It’s hard to believe it has only been just over a year since Alex joined the Foxwood Family. It feels like Alex has found her second home and because Robyn is there, she will go to the farm whenever she gets a chance, but we don’t mind. We are happy that Alex has a place to do what she has always loved. Alex has grown her riding skills quite quickly and will be a member of the Foxwood Show team this year. Jumping and simply being at Foxwood has given her the confirmation that whatever she does for her future career, it will be with horses.

Foxwood is a place where not only can our children learn about and be around horses, it is also a place where they feel like they belong. We are thankful that Alex has found her way to the Foxwood Family. Thank you Robyn for being Foxwood!”
Lisa Paul

I’m so excited for Alex to show with our Foxwood show team this season! She has worked very hard to improve her riding skills and she has developed a great partnership with Maggie, the horse she will be showing. As to her future adventures, I know that whatever she does, she will be a success! (and maybe if she gets into vet school, one day, she’ll come back to Foxwood to be our vet;)

Until next time,
Robyn

Alex and her mom, Lisa, riding Fjord horses in Denmark

Alex in the fall of 2016 at Foxwood with Neo

Winter riding lessons at Foxwood

How to have happy teens? Let them horseback ride the stress away

Horseback riding. By definition, is the sport or activity of riding horses; however, for those of us who ride, we know that it is far more than just that. We all lead busy lives and barn time is time away from work, home and school stress – which, for teenagers, is an especially difficult time in life.

Who doesn’t remember the challenges that we faced in our teen years, whether it was getting good grades at school, being part of a socially accepted peer group, finding the right part time job or just getting along with our families. Today, teenagers face far more pressure than ever before. University admissions are increasingly competitive, which means students are constantly striving to earn top marks in order to get into their university of choice. And then, there is the stress of social media. Being perfect. All the time. Because everything is posted whether on Facebook, Twitter, Instagram, SnapChat, etc. and everybody sees it. It’s an acceptance that many of us didn’t have to deal with but unfortunately, our children (and my students) do.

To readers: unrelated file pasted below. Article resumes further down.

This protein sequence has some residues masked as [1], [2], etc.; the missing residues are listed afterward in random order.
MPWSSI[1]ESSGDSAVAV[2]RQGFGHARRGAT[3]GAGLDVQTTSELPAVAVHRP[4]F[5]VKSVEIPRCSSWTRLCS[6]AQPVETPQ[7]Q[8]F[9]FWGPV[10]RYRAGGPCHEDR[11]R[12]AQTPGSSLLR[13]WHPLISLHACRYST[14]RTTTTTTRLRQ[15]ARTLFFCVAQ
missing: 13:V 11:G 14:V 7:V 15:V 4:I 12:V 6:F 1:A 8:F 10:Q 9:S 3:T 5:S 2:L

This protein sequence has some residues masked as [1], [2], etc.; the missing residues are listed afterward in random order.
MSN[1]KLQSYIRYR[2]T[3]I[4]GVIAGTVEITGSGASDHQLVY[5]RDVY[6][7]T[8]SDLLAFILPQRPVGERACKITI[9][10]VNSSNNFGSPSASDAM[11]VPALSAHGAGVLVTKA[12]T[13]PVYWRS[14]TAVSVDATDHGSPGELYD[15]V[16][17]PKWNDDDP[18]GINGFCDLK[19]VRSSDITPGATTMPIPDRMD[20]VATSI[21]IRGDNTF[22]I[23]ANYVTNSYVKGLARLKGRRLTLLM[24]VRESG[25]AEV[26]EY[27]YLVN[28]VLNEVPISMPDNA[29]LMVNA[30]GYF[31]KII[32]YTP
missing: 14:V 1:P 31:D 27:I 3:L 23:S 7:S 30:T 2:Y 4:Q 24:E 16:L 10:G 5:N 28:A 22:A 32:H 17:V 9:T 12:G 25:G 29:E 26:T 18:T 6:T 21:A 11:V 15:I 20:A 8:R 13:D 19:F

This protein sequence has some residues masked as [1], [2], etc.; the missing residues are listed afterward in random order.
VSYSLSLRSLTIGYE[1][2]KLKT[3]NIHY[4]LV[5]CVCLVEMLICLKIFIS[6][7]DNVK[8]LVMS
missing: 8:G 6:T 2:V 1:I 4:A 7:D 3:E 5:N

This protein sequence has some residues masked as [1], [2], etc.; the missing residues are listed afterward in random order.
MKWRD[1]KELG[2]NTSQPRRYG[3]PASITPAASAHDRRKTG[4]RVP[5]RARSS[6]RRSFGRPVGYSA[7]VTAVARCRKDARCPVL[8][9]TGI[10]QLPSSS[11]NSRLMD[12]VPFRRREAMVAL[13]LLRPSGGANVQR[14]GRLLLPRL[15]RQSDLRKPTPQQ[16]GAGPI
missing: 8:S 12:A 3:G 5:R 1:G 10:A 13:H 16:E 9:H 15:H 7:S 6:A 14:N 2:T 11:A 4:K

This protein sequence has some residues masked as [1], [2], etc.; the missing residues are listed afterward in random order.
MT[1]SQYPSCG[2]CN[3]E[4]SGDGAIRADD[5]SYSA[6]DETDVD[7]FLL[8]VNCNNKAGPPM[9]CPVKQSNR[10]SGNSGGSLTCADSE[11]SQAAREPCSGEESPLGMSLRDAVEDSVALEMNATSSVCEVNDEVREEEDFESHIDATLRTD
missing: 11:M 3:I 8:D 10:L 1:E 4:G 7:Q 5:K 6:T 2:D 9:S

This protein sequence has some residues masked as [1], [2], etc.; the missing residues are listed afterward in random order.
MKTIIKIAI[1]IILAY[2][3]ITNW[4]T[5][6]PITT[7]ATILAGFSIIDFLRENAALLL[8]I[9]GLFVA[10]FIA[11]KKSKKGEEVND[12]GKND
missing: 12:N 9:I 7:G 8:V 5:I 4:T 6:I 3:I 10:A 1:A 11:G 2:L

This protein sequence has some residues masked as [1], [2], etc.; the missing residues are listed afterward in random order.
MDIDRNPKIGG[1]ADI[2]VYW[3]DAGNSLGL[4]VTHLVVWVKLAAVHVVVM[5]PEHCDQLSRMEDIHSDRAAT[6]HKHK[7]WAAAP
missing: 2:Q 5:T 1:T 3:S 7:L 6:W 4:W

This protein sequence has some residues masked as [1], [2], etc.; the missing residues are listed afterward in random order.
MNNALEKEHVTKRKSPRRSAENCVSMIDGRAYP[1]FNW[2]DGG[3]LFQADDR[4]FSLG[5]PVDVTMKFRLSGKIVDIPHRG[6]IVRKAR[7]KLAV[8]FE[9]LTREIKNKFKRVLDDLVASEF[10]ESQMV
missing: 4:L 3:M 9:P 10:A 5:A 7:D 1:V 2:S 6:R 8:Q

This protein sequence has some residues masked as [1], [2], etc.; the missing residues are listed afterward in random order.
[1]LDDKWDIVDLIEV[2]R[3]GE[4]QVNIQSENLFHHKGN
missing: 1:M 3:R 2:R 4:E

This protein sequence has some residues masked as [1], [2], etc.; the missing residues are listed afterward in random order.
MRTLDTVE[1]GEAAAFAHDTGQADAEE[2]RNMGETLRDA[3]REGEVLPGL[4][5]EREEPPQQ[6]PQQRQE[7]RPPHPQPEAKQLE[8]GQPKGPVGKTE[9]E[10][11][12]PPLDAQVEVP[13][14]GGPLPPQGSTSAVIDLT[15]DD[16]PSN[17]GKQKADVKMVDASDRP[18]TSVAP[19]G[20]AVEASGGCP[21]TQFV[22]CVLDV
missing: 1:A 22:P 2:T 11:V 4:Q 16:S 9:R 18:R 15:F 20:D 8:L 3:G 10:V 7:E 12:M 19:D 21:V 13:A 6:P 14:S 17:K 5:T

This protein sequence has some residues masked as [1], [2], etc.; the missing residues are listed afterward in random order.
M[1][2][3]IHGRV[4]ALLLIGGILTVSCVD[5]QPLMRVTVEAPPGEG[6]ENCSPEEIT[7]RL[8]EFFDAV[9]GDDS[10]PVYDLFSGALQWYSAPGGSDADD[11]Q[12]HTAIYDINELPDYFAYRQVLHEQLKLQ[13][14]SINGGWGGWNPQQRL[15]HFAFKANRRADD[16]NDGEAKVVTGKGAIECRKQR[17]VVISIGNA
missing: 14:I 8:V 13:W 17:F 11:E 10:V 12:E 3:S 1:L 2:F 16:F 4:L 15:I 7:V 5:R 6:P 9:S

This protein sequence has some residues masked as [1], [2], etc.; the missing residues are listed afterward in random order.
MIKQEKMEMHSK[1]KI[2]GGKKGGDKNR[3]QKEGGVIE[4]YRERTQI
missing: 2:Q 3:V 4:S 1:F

Stress causes many physical and emotional side effects such as headaches, gastrointestinal issues, anxiety, sleep and eating disorders and even suicide. So, how do WE – as parents/adults – help our teens reduce their stress levels? Studies have been shown that exercise is one of the best ways AND combined with the love of an animal, it’s a perfect match! I teach many teenagers – in fact, they currently make up the largest number of my riding students. Yes, they have fun when they are here, taking “selfies” with their horses as they groom, snap chatting silly moments in the barn BUT…once they enter the barn, taking on the responsibility of caring for their horse and then concentrating on riding, I can see the stress they may walk in with, disappear.

One of my adult students came across this article written by Ella Innes which gives insight into how horseback riding can help with teen stress:

http://www.dailymail.co.uk/health/article-2613211/Spending-time-horses-make-teenagers-stressed-study-reveals.html

So, if horseback riding CAN and DOES relieve the stress of your teen, why not let them give it a try? Who knows, they just might start putting in as much effort into cleaning their room as they do sweeping the barn or grooming their horse;)

Until next time,
Robyn